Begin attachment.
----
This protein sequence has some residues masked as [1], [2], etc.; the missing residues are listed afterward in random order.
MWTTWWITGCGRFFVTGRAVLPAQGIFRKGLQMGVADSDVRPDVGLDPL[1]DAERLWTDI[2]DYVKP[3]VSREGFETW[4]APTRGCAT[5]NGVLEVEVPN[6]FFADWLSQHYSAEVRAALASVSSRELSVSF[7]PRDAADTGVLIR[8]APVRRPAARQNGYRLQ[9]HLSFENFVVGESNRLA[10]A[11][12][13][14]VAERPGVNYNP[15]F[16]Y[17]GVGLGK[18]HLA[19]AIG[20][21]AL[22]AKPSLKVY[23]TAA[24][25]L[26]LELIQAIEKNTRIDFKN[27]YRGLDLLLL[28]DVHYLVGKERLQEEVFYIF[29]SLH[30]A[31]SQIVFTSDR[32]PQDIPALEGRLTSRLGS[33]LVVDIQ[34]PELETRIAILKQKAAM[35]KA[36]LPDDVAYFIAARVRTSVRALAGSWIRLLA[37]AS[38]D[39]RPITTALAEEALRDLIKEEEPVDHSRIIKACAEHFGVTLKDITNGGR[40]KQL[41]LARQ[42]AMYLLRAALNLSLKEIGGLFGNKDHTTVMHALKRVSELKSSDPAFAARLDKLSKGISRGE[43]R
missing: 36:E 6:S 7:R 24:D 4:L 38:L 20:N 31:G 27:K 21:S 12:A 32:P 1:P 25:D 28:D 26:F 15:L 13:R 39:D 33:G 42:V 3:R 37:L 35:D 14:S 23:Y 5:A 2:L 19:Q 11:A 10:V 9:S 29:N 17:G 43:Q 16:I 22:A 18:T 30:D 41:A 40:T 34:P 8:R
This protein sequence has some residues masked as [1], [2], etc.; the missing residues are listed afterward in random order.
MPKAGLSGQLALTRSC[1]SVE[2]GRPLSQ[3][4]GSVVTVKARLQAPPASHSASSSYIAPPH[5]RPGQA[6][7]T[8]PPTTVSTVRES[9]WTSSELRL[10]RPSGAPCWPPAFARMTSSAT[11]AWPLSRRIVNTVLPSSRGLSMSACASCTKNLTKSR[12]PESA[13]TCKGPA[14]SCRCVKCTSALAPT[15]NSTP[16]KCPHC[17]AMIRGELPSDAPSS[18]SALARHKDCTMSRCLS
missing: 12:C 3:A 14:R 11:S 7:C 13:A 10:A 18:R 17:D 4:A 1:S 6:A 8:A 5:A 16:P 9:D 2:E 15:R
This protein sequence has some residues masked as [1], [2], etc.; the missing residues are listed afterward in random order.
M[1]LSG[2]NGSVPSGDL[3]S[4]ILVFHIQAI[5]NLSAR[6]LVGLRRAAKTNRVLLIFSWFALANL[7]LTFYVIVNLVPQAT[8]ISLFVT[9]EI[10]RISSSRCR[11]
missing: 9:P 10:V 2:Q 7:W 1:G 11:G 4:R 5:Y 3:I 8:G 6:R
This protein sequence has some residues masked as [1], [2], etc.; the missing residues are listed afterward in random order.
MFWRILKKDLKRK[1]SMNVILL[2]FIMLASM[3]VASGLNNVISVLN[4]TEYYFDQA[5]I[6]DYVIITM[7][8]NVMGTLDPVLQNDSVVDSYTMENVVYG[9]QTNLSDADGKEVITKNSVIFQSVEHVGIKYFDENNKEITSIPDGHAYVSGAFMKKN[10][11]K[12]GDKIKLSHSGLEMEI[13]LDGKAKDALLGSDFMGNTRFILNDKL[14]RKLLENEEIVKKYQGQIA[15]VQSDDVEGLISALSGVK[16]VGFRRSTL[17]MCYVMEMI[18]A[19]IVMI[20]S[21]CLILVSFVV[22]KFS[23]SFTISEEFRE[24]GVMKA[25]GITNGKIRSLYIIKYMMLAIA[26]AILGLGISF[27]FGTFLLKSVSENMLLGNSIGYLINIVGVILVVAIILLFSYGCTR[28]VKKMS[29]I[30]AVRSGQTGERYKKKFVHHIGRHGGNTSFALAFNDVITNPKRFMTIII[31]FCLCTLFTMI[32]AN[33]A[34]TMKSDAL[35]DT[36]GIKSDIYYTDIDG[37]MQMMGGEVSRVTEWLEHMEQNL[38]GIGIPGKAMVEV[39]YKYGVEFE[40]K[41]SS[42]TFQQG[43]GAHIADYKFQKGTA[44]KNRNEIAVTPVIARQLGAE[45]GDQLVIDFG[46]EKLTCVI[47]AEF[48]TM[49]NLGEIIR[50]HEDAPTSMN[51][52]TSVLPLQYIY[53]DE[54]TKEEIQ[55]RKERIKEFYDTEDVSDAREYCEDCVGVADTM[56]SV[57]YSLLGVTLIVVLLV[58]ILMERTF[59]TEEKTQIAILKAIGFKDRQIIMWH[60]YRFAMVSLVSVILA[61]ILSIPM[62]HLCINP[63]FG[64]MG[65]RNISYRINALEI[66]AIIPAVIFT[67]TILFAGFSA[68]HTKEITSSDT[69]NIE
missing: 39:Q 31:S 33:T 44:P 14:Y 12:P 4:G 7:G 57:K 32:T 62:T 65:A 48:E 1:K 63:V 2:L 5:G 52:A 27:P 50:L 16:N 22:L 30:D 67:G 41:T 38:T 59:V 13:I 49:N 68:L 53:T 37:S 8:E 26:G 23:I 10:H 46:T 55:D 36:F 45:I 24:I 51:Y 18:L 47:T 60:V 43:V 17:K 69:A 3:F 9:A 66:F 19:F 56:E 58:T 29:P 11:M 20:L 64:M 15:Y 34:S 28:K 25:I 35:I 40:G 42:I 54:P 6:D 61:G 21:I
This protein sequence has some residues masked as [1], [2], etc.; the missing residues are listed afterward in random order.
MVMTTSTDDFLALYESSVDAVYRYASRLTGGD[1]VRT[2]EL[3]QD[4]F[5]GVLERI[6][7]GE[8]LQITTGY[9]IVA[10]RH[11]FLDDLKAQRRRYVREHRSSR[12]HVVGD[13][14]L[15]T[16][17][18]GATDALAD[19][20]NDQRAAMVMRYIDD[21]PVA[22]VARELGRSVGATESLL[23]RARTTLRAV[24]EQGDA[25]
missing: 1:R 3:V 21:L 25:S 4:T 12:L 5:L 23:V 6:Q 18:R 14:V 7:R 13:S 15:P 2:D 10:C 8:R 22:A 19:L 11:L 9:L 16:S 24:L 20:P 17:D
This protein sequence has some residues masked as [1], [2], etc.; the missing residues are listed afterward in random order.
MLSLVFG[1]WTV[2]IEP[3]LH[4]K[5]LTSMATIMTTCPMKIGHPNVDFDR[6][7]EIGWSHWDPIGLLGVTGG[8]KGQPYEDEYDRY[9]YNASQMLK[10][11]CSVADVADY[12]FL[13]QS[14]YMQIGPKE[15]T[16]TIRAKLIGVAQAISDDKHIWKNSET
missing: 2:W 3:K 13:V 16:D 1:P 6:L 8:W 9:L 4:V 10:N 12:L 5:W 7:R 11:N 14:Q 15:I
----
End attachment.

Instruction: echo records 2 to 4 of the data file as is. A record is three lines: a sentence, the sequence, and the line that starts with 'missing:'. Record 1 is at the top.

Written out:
This protein sequence has some residues masked as [1], [2], etc.; the missing residues are listed afterward in random order.
MPKAGLSGQLALTRSC[1]SVE[2]GRPLSQ[3][4]GSVVTVKARLQAPPASHSASSSYIAPPH[5]RPGQA[6][7]T[8]PPTTVSTVRES[9]WTSSELRL[10]RPSGAPCWPPAFARMTSSAT[11]AWPLSRRIVNTVLPSSRGLSMSACASCTKNLTKSR[12]PESA[13]TCKGPA[14]SCRCVKCTSALAPT[15]NSTP[16]KCPHC[17]AMIRGELPSDAPSS[18]SALARHKDCTMSRCLS
missing: 12:C 3:A 14:R 11:S 7:C 13:A 10:A 18:R 17:D 4:A 1:S 6:A 8:A 5:A 16:P 9:D 2:E 15:R
This protein sequence has some residues masked as [1], [2], etc.; the missing residues are listed afterward in random order.
M[1]LSG[2]NGSVPSGDL[3]S[4]ILVFHIQAI[5]NLSAR[6]LVGLRRAAKTNRVLLIFSWFALANL[7]LTFYVIVNLVPQAT[8]ISLFVT[9]EI[10]RISSSRCR[11]
missing: 9:P 10:V 2:Q 7:W 1:G 11:G 4:R 5:Y 3:I 8:G 6:R
This protein sequence has some residues masked as [1], [2], etc.; the missing residues are listed afterward in random order.
MFWRILKKDLKRK[1]SMNVILL[2]FIMLASM[3]VASGLNNVISVLN[4]TEYYFDQA[5]I[6]DYVIITM[7][8]NVMGTLDPVLQNDSVVDSYTMENVVYG[9]QTNLSDADGKEVITKNSVIFQSVEHVGIKYFDENNKEITSIPDGHAYVSGAFMKKN[10][11]K[12]GDKIKLSHSGLEMEI[13]LDGKAKDALLGSDFMGNTRFILNDKL[14]RKLLENEEIVKKYQGQIA[15]VQSDDVEGLISALSGVK[16]VGFRRSTL[17]MCYVMEMI[18]A[19]IVMI[20]S[21]CLILVSFVV[22]KFS[23]SFTISEEFRE[24]GVMKA[25]GITNGKIRSLYIIKYMMLAIA[26]AILGLGISF[27]FGTFLLKSVSENMLLGNSIGYLINIVGVILVVAIILLFSYGCTR[28]VKKMS[29]I[30]AVRSGQTGERYKKKFVHHIGRHGGNTSFALAFNDVITNPKRFMTIII[31]FCLCTLFTMI[32]AN[33]A[34]TMKSDAL[35]DT[36]GIKSDIYYTDIDG[37]MQMMGGEVSRVTEWLEHMEQNL[38]GIGIPGKAMVEV[39]YKYGVEFE[40]K[41]SS[42]TFQQG[43]GAHIADYKFQKGTA[44]KNRNEIAVTPVIARQLGAE[45]GDQLVIDFG[46]EKLTCVI[47]AEF[48]TM[49]NLGEIIR[50]HEDAPTSMN[51][52]TSVLPLQYIY[53]DE[54]TKEEIQ[55]RKERIKEFYDTEDVSDAREYCEDCVGVADTM[56]SV[57]YSLLGVTLIVVLLV[58]ILMERTF[59]TEEKTQIAILKAIGFKDRQIIMWH[60]YRFAMVSLVSVILA[61]ILSIPM[62]HLCINP[63]FG[64]MG[65]RNISYRINALEI[66]AIIPAVIFT[67]TILFAGFSA[68]HTKEITSSDT[69]NIE
missing: 39:Q 31:S 33:T 44:P 14:Y 12:P 4:G 7:G 57:K 32:T 62:T 65:A 48:E 1:K 63:V 2:L 5:G 52:A 27:P 50:L 16:N 22:L 30:D 67:G 41:T 38:T 59:V 13:I 49:N 68:L 53:T 37:S 8:E 26:G 23:I 10:H 46:T 55:D 36:F 45:I 24:I 51:Y 18:L 47:T 60:V 43:V 17:K 69:A 3:F 9:A 66:F 19:F 56:E 58:T 29:P 11:M 20:L 64:M 15:Y 34:S 28:K 25:I 35:I 40:G 42:I 54:P 6:D 61:G 21:I